The WRA's September housing report came out earlier this week, and the most obvious take-away is that the big price increases we saw earlier this year have had an effect on the autumn market.
November WRA Housing Report
Dated: December 22 2020
November continued the trend of strong housing reports from the WRA (Wisconsin Realtor's Association). November monthly home sales in Wisconsin were up 15.2% over the same month in 2019. This is not quite as big of an increase as in October (24.9%), but still a very strong market. The median list price also increased just over 15.8% from November 2019 to $223000 statewide. Of the 72 counties in the state, 9 saw decreases in median prices, up from only 11 in October (note: 6 counties did not report median price data from October).
Dane county again saw an increase in sales from the same month last year, with 736 sales, a 13.4% increase over November 2019. The average sales price stood at just under $319,000, an 4.6% increase over the same month last year. Dane county again had one of the highest monthly median prices, ranking fourth highest in the state behind Ozaukee, Waukesha, and Sawyer counties respectively. Months of inventory for Dane county--an indicator of whether the market is trending towards buyers or sellers--dropped to 2.3, a 30.3% decrease from November 2019. A reminder, 6 months of inventory is considered a balanced market, with anything below that favoring sellers. By that metric, Dane County was an even stronger sellers' market in November.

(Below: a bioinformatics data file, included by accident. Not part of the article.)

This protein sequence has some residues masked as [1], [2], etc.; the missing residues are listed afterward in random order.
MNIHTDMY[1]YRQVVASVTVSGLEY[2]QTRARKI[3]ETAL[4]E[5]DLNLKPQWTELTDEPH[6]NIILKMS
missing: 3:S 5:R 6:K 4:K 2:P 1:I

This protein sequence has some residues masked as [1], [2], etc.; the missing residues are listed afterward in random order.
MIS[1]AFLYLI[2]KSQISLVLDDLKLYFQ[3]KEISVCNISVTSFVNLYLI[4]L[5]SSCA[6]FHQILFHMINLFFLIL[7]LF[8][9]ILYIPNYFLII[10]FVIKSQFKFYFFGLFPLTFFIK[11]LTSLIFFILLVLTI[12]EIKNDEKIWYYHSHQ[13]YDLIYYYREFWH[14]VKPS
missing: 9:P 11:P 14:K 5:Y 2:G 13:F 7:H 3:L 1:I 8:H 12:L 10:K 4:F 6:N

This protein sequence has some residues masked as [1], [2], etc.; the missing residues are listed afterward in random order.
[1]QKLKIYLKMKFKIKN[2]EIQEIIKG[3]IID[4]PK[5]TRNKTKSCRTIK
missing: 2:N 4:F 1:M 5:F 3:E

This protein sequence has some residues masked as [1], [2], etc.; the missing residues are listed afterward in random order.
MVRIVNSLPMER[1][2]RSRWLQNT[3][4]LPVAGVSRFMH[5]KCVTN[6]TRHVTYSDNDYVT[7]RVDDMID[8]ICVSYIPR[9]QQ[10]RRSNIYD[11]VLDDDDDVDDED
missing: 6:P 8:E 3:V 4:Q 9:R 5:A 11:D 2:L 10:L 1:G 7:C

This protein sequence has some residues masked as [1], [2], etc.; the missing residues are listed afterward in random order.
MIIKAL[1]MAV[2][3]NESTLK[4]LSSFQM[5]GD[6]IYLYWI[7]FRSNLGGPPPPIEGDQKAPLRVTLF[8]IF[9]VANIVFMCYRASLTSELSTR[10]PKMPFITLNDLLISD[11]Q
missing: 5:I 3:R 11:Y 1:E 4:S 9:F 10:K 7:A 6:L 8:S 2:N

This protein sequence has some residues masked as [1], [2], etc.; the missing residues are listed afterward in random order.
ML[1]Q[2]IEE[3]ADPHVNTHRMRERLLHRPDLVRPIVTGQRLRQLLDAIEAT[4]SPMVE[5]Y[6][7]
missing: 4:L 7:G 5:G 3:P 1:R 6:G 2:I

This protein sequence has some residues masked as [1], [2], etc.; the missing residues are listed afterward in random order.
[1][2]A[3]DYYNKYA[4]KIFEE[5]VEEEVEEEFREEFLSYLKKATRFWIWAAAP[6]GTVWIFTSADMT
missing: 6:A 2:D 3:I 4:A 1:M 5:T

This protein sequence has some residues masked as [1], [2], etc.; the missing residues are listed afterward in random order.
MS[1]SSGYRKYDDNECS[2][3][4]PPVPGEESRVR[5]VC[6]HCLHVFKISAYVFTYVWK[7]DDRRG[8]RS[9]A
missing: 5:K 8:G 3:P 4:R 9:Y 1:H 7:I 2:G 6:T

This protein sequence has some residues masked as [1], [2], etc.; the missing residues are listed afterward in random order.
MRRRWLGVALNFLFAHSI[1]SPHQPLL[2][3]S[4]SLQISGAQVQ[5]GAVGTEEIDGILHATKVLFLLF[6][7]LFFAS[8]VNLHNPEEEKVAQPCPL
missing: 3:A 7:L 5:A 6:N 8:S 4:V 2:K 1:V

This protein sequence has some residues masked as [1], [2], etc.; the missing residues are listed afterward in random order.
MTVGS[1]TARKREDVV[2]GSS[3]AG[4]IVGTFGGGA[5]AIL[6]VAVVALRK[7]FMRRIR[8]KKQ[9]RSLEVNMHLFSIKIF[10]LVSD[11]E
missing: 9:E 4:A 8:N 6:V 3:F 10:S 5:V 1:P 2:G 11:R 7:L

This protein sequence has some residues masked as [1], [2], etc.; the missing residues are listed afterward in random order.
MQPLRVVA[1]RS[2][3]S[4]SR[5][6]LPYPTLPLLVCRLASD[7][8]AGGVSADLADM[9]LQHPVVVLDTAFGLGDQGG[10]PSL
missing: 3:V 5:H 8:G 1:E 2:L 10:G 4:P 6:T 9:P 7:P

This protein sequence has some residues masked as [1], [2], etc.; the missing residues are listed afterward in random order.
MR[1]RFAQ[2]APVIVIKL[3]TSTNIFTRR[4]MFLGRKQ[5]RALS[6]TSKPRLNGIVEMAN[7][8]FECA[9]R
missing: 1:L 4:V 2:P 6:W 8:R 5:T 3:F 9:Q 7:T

Why are prices continuing to trend upwards? Two reasons seem to be the primary factors: historically low mortgage interest rates and low overall inventory. Again in November, listings statewide were down, nearly 31% from the previous year. Sales, though, continue to increase. This continuing strong demand is pushing prices higher.
While it's hard to predict where this record-setting market will go, we do know that the winter months do tend to see a slow down, with a more competitive market for buyers. Some indication of that is the increase in number of counties which saw price decreases last month. And as always, the wider the search, the more likely a buyer is to find a bargain, or at least a more competitive environment.
In November of 2000, I closed on my first house, a rough-around-the-edges 1922 colonial with lots of sun, not a lot of storage, and an enormous oak tree in its postage stamp-sized back yard. From the ....
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